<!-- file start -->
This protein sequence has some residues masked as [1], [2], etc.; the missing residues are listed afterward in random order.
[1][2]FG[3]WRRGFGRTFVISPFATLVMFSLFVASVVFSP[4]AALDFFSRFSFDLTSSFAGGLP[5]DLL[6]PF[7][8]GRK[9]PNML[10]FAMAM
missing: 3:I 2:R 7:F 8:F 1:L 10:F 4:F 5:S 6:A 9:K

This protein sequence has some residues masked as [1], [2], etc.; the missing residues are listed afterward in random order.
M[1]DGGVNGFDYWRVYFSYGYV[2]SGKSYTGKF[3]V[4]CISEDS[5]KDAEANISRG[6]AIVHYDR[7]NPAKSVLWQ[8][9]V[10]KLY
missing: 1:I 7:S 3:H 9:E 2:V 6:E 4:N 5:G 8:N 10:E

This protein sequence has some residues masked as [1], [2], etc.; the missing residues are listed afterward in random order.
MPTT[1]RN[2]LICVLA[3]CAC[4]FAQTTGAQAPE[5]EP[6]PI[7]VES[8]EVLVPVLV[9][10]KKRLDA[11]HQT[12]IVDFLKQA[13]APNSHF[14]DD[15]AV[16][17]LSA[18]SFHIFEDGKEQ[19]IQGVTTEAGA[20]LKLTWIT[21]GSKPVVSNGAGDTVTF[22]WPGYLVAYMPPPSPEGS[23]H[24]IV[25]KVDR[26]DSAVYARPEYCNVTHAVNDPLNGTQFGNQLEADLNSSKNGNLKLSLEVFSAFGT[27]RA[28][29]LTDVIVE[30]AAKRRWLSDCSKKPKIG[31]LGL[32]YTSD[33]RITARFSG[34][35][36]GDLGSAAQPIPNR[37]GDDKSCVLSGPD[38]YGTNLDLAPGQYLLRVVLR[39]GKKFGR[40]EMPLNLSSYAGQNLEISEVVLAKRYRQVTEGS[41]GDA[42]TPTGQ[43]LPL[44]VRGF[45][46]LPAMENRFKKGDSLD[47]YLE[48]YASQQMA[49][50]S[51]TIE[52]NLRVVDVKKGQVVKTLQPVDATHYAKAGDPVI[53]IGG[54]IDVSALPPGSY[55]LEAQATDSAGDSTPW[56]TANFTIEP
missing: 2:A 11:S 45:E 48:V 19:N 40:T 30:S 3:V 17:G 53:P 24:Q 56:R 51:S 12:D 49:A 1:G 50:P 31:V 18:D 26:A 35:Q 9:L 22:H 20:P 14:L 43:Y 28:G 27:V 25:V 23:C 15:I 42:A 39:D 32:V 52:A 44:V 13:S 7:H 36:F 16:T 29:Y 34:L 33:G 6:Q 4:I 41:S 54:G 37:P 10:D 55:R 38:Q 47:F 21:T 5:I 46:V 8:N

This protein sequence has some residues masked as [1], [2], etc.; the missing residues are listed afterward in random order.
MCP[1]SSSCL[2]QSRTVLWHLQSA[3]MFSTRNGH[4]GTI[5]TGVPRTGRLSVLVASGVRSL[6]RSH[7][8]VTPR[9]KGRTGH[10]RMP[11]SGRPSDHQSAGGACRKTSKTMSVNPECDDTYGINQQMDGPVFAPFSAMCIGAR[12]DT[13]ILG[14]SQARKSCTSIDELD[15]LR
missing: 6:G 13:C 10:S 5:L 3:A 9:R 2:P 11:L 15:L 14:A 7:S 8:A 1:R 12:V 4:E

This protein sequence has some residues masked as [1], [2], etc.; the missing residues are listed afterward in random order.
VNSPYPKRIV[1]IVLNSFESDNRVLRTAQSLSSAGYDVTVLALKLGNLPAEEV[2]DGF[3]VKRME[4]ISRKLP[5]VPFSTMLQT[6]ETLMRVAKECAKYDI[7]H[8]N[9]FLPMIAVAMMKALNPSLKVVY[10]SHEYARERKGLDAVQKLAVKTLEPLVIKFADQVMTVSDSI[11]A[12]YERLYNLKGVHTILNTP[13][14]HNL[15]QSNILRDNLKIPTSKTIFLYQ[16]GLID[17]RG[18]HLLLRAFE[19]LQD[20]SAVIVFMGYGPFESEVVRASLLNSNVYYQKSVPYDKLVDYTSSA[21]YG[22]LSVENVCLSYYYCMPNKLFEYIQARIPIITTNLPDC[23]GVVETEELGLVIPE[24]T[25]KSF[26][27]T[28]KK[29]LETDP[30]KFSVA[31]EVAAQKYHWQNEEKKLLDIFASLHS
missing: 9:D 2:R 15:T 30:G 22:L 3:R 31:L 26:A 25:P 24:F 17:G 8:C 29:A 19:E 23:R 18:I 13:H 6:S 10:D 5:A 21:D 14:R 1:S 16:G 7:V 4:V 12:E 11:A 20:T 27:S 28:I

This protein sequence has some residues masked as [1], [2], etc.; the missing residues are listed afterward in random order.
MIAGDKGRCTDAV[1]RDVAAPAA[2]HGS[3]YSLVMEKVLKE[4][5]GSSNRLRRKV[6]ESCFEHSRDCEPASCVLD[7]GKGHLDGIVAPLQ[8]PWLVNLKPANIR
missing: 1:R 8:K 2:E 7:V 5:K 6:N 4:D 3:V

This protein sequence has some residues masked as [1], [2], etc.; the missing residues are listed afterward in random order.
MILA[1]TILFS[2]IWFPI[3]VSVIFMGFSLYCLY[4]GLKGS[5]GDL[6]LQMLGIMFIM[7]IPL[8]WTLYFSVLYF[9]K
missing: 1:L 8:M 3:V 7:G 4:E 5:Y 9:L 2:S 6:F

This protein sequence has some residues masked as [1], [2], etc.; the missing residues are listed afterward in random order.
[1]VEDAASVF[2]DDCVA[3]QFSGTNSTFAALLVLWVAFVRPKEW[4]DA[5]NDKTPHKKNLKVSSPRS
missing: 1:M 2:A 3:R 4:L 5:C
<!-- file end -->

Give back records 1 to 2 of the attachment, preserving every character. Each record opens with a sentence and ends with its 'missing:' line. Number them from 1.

This protein sequence has some residues masked as [1], [2], etc.; the missing residues are listed afterward in random order.
[1][2]FG[3]WRRGFGRTFVISPFATLVMFSLFVASVVFSP[4]AALDFFSRFSFDLTSSFAGGLP[5]DLL[6]PF[7][8]GRK[9]PNML[10]FAMAM
missing: 3:I 2:R 7:F 8:F 1:L 10:F 4:F 5:S 6:A 9:K

This protein sequence has some residues masked as [1], [2], etc.; the missing residues are listed afterward in random order.
M[1]DGGVNGFDYWRVYFSYGYV[2]SGKSYTGKF[3]V[4]CISEDS[5]KDAEANISRG[6]AIVHYDR[7]NPAKSVLWQ[8][9]V[10]KLY
missing: 1:I 7:S 3:H 9:E 2:V 6:E 4:N 5:G 8:N 10:E